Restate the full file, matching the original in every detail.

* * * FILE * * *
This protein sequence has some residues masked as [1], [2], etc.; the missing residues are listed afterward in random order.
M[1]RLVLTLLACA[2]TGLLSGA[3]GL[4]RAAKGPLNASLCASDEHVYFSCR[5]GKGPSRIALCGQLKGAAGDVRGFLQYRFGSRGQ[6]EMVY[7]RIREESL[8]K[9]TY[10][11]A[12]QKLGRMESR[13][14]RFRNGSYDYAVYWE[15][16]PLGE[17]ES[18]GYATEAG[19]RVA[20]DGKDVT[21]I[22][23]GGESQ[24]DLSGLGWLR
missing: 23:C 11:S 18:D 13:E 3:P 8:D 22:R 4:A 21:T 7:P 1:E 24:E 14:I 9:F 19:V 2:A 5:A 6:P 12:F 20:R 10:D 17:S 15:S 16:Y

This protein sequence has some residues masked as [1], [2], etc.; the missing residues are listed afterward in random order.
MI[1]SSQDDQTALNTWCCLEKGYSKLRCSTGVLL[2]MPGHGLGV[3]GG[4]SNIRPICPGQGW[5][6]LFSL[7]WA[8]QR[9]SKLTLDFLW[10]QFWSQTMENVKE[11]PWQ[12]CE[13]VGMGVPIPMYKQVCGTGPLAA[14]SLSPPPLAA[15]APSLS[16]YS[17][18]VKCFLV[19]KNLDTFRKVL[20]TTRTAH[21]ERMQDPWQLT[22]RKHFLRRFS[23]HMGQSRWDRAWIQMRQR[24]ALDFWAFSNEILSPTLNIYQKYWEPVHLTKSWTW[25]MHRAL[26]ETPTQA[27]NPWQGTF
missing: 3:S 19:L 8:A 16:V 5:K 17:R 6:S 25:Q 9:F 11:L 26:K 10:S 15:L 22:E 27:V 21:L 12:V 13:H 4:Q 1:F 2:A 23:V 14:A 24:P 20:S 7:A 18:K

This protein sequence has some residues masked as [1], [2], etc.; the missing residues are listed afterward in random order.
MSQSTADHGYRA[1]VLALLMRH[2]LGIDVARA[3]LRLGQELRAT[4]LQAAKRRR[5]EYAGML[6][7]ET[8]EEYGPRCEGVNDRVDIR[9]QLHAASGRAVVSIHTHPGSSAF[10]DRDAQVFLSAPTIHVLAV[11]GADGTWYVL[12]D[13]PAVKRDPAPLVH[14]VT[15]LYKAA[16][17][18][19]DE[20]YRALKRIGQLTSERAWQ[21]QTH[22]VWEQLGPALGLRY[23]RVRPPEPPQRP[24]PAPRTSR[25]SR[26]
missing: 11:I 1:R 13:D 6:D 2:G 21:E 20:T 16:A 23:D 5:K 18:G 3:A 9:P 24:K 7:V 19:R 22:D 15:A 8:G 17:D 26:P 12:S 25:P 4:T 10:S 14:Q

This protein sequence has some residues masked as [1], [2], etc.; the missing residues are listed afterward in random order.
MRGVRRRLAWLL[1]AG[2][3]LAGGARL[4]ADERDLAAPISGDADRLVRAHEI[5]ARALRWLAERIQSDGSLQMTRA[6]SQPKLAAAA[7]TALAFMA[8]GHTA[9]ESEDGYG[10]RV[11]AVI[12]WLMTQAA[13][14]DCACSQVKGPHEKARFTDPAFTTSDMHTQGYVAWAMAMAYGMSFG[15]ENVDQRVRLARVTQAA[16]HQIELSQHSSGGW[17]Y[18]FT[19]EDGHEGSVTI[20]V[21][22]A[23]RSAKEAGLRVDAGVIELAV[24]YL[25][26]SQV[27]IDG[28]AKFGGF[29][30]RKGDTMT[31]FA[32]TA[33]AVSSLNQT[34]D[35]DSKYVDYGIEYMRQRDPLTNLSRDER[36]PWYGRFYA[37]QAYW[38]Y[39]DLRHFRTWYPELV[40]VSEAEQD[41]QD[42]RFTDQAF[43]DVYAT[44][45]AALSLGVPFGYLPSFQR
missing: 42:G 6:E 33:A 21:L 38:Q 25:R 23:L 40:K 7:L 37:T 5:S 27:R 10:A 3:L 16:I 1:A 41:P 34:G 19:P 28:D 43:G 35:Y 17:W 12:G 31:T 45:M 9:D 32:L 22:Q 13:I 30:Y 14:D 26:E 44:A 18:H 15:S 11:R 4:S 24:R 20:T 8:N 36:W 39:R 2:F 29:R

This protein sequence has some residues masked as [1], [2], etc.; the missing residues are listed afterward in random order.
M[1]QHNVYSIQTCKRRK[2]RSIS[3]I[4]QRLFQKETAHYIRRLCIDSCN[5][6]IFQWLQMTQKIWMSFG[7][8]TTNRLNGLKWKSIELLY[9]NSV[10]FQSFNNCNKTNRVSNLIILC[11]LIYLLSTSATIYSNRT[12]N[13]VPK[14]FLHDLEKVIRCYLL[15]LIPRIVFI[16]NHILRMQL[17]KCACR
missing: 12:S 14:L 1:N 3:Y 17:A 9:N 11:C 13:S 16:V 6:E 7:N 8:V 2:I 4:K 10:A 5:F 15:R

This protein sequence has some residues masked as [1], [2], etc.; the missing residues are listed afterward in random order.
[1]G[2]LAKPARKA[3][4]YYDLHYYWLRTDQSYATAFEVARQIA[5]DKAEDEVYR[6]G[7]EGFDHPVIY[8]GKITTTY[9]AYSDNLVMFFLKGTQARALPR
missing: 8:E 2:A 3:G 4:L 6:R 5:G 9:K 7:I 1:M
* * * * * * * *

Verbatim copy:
This protein sequence has some residues masked as [1], [2], etc.; the missing residues are listed afterward in random order.
M[1]RLVLTLLACA[2]TGLLSGA[3]GL[4]RAAKGPLNASLCASDEHVYFSCR[5]GKGPSRIALCGQLKGAAGDVRGFLQYRFGSRGQ[6]EMVY[7]RIREESL[8]K[9]TY[10][11]A[12]QKLGRMESR[13][14]RFRNGSYDYAVYWE[15][16]PLGE[17]ES[18]GYATEAG[19]RVA[20]DGKDVT[21]I[22][23]GGESQ[24]DLSGLGWLR
missing: 23:C 11:S 18:D 13:E 3:P 8:D 22:R 4:A 21:T 7:P 1:E 24:E 14:I 9:F 19:V 2:A 5:A 6:P 12:F 20:R 10:D 17:S 15:S 16:Y

This protein sequence has some residues masked as [1], [2], etc.; the missing residues are listed afterward in random order.
MI[1]SSQDDQTALNTWCCLEKGYSKLRCSTGVLL[2]MPGHGLGV[3]GG[4]SNIRPICPGQGW[5][6]LFSL[7]WA[8]QR[9]SKLTLDFLW[10]QFWSQTMENVKE[11]PWQ[12]CE[13]VGMGVPIPMYKQVCGTGPLAA[14]SLSPPPLAA[15]APSLS[16]YS[17][18]VKCFLV[19]KNLDTFRKVL[20]TTRTAH[21]ERMQDPWQLT[22]RKHFLRRFS[23]HMGQSRWDRAWIQMRQR[24]ALDFWAFSNEILSPTLNIYQKYWEPVHLTKSWTW[25]MHRAL[26]ETPTQA[27]NPWQGTF
missing: 3:S 19:L 8:A 16:V 5:K 17:R 6:S 25:Q 9:F 11:L 26:K 10:S 15:L 22:E 27:V 21:L 12:V 13:H 4:Q 1:F 2:A 23:V 14:A 24:P 20:S 7:A 18:K

This protein sequence has some residues masked as [1], [2], etc.; the missing residues are listed afterward in random order.
MSQSTADHGYRA[1]VLALLMRH[2]LGIDVARA[3]LRLGQELRAT[4]LQAAKRRR[5]EYAGML[6][7]ET[8]EEYGPRCEGVNDRVDIR[9]QLHAASGRAVVSIHTHPGSSAF[10]DRDAQVFLSAPTIHVLAV[11]GADGTWYVL[12]D[13]PAVKRDPAPLVH[14]VT[15]LYKAA[16][17][18][19]DE[20]YRALKRIGQLTSERAWQ[21]QTH[22]VWEQLGPALGLRY[23]RVRPPEPPQRP[24]PAPRTSR[25]SR[26]
missing: 11:I 1:R 13:D 6:D 2:G 21:E 20:T 16:A 23:D 5:K 18:G 3:A 9:P 24:K 7:V 19:R 22:D 15:A 8:G 17:D 26:P 12:S 25:P 4:T 10:S 14:Q

This protein sequence has some residues masked as [1], [2], etc.; the missing residues are listed afterward in random order.
MRGVRRRLAWLL[1]AG[2][3]LAGGARL[4]ADERDLAAPISGDADRLVRAHEI[5]ARALRWLAERIQSDGSLQMTRA[6]SQPKLAAAA[7]TALAFMA[8]GHTA[9]ESEDGYG[10]RV[11]AVI[12]WLMTQAA[13][14]DCACSQVKGPHEKARFTDPAFTTSDMHTQGYVAWAMAMAYGMSFG[15]ENVDQRVRLARVTQAA[16]HQIELSQHSSGGW[17]Y[18]FT[19]EDGHEGSVTI[20]V[21][22]A[23]RSAKEAGLRVDAGVIELAV[24]YL[25][26]SQV[27]IDG[28]AKFGGF[29][30]RKGDTMT[31]FA[32]TA[33]AVSSLNQT[34]D[35]DSKYVDYGIEYMRQRDPLTNLSRDER[36]PWYGRFYA[37]QAYW[38]Y[39]DLRHFRTWYPELV[40]VSEAEQD[41]QD[42]RFTDQAF[43]DVYAT[44][45]AALSLGVPFGYLPSFQR
missing: 42:G 6:E 33:A 21:L 38:Q 25:R 23:L 40:K 7:L 37:T 5:S 27:R 10:A 3:L 16:I 1:A 41:P 34:G 19:P 28:D 43:G 35:Y 17:W 12:G 31:T 45:M 9:D 32:L 22:Q 13:I 30:Y 14:D 26:E 44:A 18:H 15:S 11:R 4:S 24:R 20:T 8:N 36:W 39:R 2:F 29:R

This protein sequence has some residues masked as [1], [2], etc.; the missing residues are listed afterward in random order.
M[1]QHNVYSIQTCKRRK[2]RSIS[3]I[4]QRLFQKETAHYIRRLCIDSCN[5][6]IFQWLQMTQKIWMSFG[7][8]TTNRLNGLKWKSIELLY[9]NSV[10]FQSFNNCNKTNRVSNLIILC[11]LIYLLSTSATIYSNRT[12]N[13]VPK[14]FLHDLEKVIRCYLL[15]LIPRIVFI[16]NHILRMQL[17]KCACR
missing: 12:S 14:L 1:N 3:Y 17:A 9:N 11:C 13:S 16:V 6:E 7:N 8:V 2:I 4:K 10:A 5:F 15:R

This protein sequence has some residues masked as [1], [2], etc.; the missing residues are listed afterward in random order.
[1]G[2]LAKPARKA[3][4]YYDLHYYWLRTDQSYATAFEVARQIA[5]DKAEDEVYR[6]G[7]EGFDHPVIY[8]GKITTTY[9]AYSDNLVMFFLKGTQARALPR
missing: 8:E 2:A 3:G 4:L 6:R 5:G 9:K 7:I 1:M